If you have a Chromebook and use Google Chrome on another computer, here's a quick tip about choosing what you synchronize between them.
On our Chromebooks, many of us install apps and extensions that add more features and functionality. That's how Chrome OS was designed, with it's own online store full of apps and extensions, and there are plenty of useful ones included. But things you might want on your Chromebook — for example a small text editor or online image editor — also might be things you don't want on a Windows or Mac (or Linux) laptop or desktop. Plenty of software comes bundled into those operating systems, and often it makes no sense to have duplicate programs for productivity or entertainment. The good news is it's easy to manage.
You can choose exactly what Chrome syncs across your devices. To get there, make sure you're signed in with your Google account and follow these steps.
- Open the settings
- Under People, click the entry labeled "Sync"
- In the window that opens, adjust the toggles to sync what you like, or toggle the Sync Everything switch if you just want to do it all.
You'll find an entry for everything that Chrome can synchronize, both on your Chromebook and with the Chrome browser on any platform. Extensions and Apps are the focus of this article, but you can choose to not sync other data, like passwords or browser history, if you like. You can even choose to not sync anything if that suits you better. Some things — like browser tabs, passwords and history — also sync with Chrome on Android. You can manage those settings on your phone or tablet inside the Chrome app settings.
You'll also see some encryption options, and with those you can choose to use your own sync password, but by default Google encrypts all the data that goes in and out of your account. There's also a handy link to see your web activity, where you can manage your browsing and search history online.
A quick "one more thing" protip — when you install Chrome on a new computer, or sign into a new Chromebook, leave the defaults set for the first sync. This way you won't have to manually install any apps or extensions or themes from the Chrome store. Once everything is set up, you can change the settings and uninstall the things you don't want through the Settings > Extensions page. When you choose what to sync on one device, it won;t delete anything from any of the others — but it will if you leave the "Sync everything" option enabled.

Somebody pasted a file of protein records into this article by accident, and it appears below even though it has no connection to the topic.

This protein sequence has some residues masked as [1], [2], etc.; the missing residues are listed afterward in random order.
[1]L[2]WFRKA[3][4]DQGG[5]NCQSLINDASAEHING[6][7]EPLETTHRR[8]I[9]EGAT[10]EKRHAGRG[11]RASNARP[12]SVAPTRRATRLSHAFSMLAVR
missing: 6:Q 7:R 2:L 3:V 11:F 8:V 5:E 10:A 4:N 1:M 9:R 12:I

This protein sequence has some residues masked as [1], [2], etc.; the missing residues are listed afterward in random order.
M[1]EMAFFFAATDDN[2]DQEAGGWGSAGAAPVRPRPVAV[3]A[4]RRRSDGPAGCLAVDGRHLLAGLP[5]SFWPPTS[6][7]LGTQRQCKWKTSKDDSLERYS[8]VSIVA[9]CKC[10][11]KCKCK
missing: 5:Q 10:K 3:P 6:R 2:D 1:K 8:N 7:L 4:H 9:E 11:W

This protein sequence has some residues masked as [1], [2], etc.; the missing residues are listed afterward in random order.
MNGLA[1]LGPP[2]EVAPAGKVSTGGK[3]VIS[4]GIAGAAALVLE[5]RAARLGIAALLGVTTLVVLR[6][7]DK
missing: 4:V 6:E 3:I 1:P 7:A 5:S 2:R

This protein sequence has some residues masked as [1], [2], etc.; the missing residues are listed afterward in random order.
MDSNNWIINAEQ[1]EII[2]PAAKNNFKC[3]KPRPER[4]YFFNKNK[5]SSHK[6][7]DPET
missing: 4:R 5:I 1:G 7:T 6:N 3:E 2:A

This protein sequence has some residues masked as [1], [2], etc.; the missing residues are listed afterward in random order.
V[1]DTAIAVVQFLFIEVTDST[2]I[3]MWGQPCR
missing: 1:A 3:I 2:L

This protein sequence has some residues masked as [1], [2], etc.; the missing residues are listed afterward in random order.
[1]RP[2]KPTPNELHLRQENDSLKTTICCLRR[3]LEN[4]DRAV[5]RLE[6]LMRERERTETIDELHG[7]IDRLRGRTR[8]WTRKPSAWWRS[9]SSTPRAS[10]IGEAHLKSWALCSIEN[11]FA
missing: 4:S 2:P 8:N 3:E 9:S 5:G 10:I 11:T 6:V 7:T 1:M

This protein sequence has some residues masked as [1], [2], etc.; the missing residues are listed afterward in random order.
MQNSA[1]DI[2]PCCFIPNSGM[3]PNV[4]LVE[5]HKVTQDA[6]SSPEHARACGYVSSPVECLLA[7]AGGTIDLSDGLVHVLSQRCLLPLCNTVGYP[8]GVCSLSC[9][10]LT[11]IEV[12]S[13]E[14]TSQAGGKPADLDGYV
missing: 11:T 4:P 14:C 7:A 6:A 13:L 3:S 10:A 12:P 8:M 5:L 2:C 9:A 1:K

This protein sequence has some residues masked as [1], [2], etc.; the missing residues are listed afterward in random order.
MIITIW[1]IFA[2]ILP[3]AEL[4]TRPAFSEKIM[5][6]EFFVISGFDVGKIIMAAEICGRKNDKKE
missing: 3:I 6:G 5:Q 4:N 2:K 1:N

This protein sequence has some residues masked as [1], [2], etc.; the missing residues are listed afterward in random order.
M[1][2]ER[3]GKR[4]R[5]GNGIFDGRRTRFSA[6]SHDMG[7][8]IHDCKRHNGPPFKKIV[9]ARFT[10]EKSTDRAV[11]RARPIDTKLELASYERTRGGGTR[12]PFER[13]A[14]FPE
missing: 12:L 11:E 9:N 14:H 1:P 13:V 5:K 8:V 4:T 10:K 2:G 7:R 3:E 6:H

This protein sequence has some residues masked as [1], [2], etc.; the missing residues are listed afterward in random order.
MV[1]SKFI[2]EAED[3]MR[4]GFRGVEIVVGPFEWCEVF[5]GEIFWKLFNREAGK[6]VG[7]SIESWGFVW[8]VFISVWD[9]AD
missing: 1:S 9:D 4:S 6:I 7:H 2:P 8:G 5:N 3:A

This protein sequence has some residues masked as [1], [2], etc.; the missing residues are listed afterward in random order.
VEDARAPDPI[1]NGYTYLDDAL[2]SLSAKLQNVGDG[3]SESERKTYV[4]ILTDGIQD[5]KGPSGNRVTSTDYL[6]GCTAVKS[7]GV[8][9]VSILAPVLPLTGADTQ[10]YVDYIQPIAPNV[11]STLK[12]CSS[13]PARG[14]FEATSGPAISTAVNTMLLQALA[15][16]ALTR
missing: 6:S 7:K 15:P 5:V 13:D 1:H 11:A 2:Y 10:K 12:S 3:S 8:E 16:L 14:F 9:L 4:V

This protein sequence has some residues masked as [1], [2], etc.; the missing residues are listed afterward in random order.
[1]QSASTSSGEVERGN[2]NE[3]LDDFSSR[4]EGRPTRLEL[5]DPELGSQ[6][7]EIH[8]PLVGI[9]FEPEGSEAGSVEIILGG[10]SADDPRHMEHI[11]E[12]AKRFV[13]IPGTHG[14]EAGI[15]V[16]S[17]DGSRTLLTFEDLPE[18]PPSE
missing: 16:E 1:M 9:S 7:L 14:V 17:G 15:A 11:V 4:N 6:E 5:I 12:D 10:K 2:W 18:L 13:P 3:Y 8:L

Updated December 2017 with instructions for the latest version of Chrome.
We may earn a commission for purchases using our links. Learn more.
These are the best Android phones you can buy right now
There are so many great Android phones to buy, so it can be tough to know which one to buy. These are the best of the best at each price point.
The Pixel 4a is here, and we’ve rounded up everything you need to know
The Pixel 4a is coming on August 20, and we’re rounding up all the reasons to be excited about this incredible budget handset.
With a single update, OnePlus ruined OxygenOS for me
OnePlus is embarking on a new visual identity with OxygenOS 11, with the manufacturer switching away from stock Android and offering a UI that's similar to Samsung's One UI. Here's why I'm not on board with the new design.
Save your Chromebook from terrible sound with an amazing speaker set
Laptop speakers suck. Here are a few easy ways to go from 'aww' to 'aww yeah' when listening to your Chromebook.